Private doctors should be 'shamed' out of performing non-urgent opsJanuary 11, 2021
Private doctors should be ‘shamed’ out of performing non-urgent operations while NHS is under ‘unthinkable pressure’ caused by soaring Covid cases, NHS bosses claim
- Private medics should be ‘shamed’ out of doing elective ops, NHS bosses claim
- Concerns they are ‘once again taking the p*** and walking off with the money’
- London’s acute hospitals told to ‘think very carefully’ about if its ‘appropriate’
Private doctors have been slammed for performing non-urgent operations while the NHS is under ‘unthinkable pressure’ caused by soaring Covid cases.
Medics performing elective operations privately should be ‘shamed’ out of it amid concerns they are ‘once again taking the p*** and walking off with the money’, London’s top NHS medics believe.
All of London’s acute hospital trusts have been told to ‘think very carefully’ about whether it is ‘appropriate’ to perform elective surgeries, when the same operations have been pushed back by the NHS.
A letter – signed by top medics and several of London’s hospital trusts – calls for non-urgent surgeries to be pushed back for one month to allow case figures to drop.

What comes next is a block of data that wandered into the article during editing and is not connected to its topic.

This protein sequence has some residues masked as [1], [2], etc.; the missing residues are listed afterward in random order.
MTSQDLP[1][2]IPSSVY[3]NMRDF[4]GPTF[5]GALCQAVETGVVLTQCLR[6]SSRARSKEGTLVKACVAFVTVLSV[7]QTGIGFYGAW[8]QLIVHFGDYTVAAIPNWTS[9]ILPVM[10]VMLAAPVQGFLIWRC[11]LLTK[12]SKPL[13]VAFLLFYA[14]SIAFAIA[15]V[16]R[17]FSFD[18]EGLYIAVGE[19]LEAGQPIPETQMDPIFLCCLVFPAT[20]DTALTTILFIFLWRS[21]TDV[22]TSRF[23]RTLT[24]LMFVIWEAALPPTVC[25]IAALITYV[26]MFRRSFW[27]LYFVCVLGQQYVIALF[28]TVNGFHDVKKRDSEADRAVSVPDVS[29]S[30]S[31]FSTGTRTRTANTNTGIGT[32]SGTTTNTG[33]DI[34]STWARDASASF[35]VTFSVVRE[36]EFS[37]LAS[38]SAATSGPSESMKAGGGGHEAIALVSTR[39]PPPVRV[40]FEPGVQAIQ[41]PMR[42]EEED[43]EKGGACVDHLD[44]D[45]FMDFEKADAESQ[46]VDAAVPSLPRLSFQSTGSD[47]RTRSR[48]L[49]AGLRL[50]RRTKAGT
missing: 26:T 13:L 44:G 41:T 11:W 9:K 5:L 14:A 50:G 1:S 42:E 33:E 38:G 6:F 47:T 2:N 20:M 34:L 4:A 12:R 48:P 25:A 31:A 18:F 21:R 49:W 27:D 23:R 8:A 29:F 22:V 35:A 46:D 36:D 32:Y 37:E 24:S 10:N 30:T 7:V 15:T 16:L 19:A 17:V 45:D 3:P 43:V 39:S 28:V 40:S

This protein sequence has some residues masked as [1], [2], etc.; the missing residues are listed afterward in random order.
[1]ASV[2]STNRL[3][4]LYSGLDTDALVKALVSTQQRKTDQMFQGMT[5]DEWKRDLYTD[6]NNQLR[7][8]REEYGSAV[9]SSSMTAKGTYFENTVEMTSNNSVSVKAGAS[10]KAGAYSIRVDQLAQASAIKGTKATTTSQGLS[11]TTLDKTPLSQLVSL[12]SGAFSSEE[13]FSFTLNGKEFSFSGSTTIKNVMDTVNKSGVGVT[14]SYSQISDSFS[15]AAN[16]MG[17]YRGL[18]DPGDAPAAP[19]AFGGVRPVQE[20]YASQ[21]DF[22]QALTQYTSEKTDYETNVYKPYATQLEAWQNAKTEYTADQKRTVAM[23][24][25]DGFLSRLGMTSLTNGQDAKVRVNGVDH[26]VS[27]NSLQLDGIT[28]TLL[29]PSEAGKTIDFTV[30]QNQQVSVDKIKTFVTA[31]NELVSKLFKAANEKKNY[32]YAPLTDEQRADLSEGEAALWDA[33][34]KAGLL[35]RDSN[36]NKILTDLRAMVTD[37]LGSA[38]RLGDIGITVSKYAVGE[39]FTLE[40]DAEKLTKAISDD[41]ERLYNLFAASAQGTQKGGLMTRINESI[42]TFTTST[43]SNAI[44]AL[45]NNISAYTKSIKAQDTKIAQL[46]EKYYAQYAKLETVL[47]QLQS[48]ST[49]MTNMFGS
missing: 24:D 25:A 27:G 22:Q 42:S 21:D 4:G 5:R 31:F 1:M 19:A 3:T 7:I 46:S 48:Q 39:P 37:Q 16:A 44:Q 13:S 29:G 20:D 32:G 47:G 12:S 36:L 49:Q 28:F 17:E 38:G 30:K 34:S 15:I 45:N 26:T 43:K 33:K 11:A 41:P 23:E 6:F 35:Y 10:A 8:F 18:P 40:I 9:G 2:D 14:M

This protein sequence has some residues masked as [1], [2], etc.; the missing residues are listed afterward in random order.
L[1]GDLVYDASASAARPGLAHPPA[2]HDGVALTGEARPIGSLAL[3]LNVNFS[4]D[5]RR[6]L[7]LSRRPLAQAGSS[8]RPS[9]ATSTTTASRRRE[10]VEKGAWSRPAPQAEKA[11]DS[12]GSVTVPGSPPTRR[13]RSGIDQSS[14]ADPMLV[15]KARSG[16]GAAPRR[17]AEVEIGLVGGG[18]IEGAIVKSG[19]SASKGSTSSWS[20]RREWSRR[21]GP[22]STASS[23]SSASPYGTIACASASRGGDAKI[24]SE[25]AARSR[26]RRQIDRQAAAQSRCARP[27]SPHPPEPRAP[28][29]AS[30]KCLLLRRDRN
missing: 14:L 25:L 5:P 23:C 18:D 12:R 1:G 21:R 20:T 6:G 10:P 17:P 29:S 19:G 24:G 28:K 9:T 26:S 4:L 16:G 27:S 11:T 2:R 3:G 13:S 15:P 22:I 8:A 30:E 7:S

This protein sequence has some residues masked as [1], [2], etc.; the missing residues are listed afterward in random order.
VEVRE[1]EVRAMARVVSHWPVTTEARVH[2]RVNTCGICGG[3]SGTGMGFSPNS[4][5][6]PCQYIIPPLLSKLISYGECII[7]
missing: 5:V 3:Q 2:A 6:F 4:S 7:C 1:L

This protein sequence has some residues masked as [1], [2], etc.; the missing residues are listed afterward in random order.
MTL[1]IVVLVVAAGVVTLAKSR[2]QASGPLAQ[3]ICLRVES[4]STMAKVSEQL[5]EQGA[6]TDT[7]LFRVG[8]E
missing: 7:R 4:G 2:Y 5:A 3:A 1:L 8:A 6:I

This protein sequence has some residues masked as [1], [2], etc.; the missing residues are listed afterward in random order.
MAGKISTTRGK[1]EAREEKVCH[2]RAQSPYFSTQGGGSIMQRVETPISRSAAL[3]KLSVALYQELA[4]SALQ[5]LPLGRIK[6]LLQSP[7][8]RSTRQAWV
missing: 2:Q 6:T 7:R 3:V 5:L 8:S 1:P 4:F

This means private medics will instead be able to work for the NHS to help ease the strain.
The UK announced a further 573 coronavirus deaths yesterday in the highest Sunday rise since April, and the third-deadliest Sunday of the entire pandemic.
Infections also continue to be high, with 54,940 announced on Sunday – the thirteenth day in a row they have been above the 50,000 mark.
More than 3,800 cancer patients in London have waited more than two months for their first treatment, as the number of non-Covid patients in Britain’s hospitals fell by 10,000 in less than a month, new figures reveal. Pictured: Ambulances outside the Royal London Hospital
NHS hospitals are treating less than half the cancer patients they usually would amid a surge in coronavirus cases.
And non-Covid patient numbers have dropped by 10,000 UK-wide in less than a month while almost all planned care in the hard-hit capital is pushed off.
The letter – leaked to the Health Service Journal – was signed by medical director for the NHS in London Vin Diwakar and medical directors of the Royal Free London Foundation Trust, Imperial College Healthcare Trust and Barts Health Trust
It read: ‘It feels profoundly uncomfortable to us that some elective work that is not time critical is continuing in the independent sector.
‘We are asking colleagues to think very carefully about the appropriateness of this, and would like colleagues not to support delivery of such work in the independent sector for a period of time, a month from the date of this letter in the first instance, until vaccination and the current lockdown take effect and the pressure on NHS services eases.’
If an operation can be postponed for more than one month it should not be performed at all, the letter added.
On Sunday, it was revealed that NHS England’s cancer resilience plan states London hospitals need to treat more than 500 cancer patients each week.